“Get Midwest”- A generic campaign that is guaranteed to fail.

“Be Midwest” logo developed by Turner Effect and Real Art for the Dayton Development CoalitionDaytonOS announced the development of the “Get Midwest” campaign long ago, and I mentioned then that this was a doomed campaign, created by Representative Michael R. Turner’s wifes firm, The Turner Effect.

After meeting with Maureen Patterson of the Dayton Development Coalition, I tried to tell her that “Get Midwest” fails the fundamental “Swap Test”- that is, if your slogan or ad, could just as easily be used by Detroit as Dayton, it fails. No heed was paid, and today, the campaign was officially announced in the Dayton Daily News:

Coalition launches marketing campaign
The Dayton Development Coalition is rolling out a marketing campaign and counting on participation from businesses, corporate executives and local governments to promote economic development and attract investment to the region.

A $2 million contribution from the Mathile Family Foundation, headed by Dayton entrepreneur Clay Mathile, will get the marketing/branding effort under way for at least the next year around the country and across the 12-county Dayton region.

Coalition officials said they welcome the Mathile contribution, and hope that the region’s corporations and local governments will join in the effort to spread the marketing message and its accompanying brand logos across the country for years to come. The campaign is to continue for years, with adjustments as needed to reach target audiences, coalition officials said.

Those developments were being announced by the Dayton Development Coalition and the Mathile Family Foundation this afternoon during the coalition’s annual meeting at the National Museum of the U.S. Air Force.

The brand “Get Midwest … We Think of Everything … Dayton Region,” is to appear in upcoming months in national media, trade journals and other forums as part of the campaign.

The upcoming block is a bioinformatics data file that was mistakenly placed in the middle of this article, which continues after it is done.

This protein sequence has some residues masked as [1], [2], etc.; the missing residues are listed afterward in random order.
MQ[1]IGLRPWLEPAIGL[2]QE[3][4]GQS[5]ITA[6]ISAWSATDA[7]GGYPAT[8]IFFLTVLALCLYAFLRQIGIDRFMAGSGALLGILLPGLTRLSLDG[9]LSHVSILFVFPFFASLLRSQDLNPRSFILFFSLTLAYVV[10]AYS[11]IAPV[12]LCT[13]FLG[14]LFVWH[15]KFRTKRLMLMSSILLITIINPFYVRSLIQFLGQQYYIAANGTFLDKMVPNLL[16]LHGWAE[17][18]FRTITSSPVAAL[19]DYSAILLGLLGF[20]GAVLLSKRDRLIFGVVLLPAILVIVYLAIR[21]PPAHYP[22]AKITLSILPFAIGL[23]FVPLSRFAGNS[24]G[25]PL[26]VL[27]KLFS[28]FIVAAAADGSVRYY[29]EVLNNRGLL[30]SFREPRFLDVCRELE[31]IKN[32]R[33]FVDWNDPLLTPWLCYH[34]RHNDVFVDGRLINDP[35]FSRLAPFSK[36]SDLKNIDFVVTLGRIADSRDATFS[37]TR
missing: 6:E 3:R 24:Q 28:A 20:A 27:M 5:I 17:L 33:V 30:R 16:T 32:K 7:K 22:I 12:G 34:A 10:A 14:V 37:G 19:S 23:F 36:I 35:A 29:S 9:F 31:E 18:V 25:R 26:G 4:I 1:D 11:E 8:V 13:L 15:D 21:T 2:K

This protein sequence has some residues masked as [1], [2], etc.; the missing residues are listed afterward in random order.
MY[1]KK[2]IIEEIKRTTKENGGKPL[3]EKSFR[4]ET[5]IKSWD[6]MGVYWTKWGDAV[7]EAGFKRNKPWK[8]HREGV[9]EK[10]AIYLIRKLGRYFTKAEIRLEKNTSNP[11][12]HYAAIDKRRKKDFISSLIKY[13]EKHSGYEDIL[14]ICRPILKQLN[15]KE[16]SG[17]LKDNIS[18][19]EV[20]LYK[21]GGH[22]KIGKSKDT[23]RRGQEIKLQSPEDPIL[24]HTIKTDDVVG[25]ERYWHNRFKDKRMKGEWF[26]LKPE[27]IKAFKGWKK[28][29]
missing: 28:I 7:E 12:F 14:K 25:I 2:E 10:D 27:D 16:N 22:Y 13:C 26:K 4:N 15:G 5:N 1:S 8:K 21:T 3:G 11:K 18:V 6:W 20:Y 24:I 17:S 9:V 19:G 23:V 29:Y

Corporate chief executives and volunteer “brand ambassadors” from around the Dayton region will be recruited to adopt and spread the marketing message as well, coalition officials said.

The brands were developed during the past two years at a cost of $1.5 million, the combined total of state funding and private contributions plus support from the development coalition, said J.P. Nauseef, its president and chief executive officer.

Nauseef said the marketing campaign will be part of the coalition’s effort to promote regional investment and attract companies and individuals from around the country to boost four industries identified as key to the region’s future: aerospace research and development, information technology, advanced materials and manufacturing, and human sciences and health care.

The campaign will highlight the region’s job opportunities, affordable real estate and cost of living, educational and arts organizations, and easy work-home commutes, Nauseef said.

Contact this reporter at (937) 225-2242 or [email protected].

About the campaign

It was shaped by the Dayton Development Coalition, a not-for-profit regional economic development organization of more than 250 members, including companies and about 25 local governments.

The coalition has hired two Dayton firms, Real Art Design Group Inc. and Turner Effect, to provide design, communications and public relations services to carry out the campaign.

The Dayton region is defined to include Auglaize, Butler, Champaign, Clark, Clinton, Darke, Greene, Miami, Montgomery, Preble, Shelby and Warren counties.

An insider told me that when he saw the campaign, he too was scratching his head, but the only person to speak up and question the emperors new clothes was none other than Dr. Benjamin Schuster.

There is no doubt the campaign looks good and professional. Real Art is a talented firm. The problem is in the positioning- “Midwest” is an area that even mapmakers have a hard time defining. Part of the problem is that this was a decision by a committee of who-knows-how-many people, and none of them, have one iota experience with branding.

If elected, I wouldn’t let my firm engage in work for quasi-public firms, especially ones as politically charged as the Dayton Development Coalition. It’s one of the key differences between me and my opponent.

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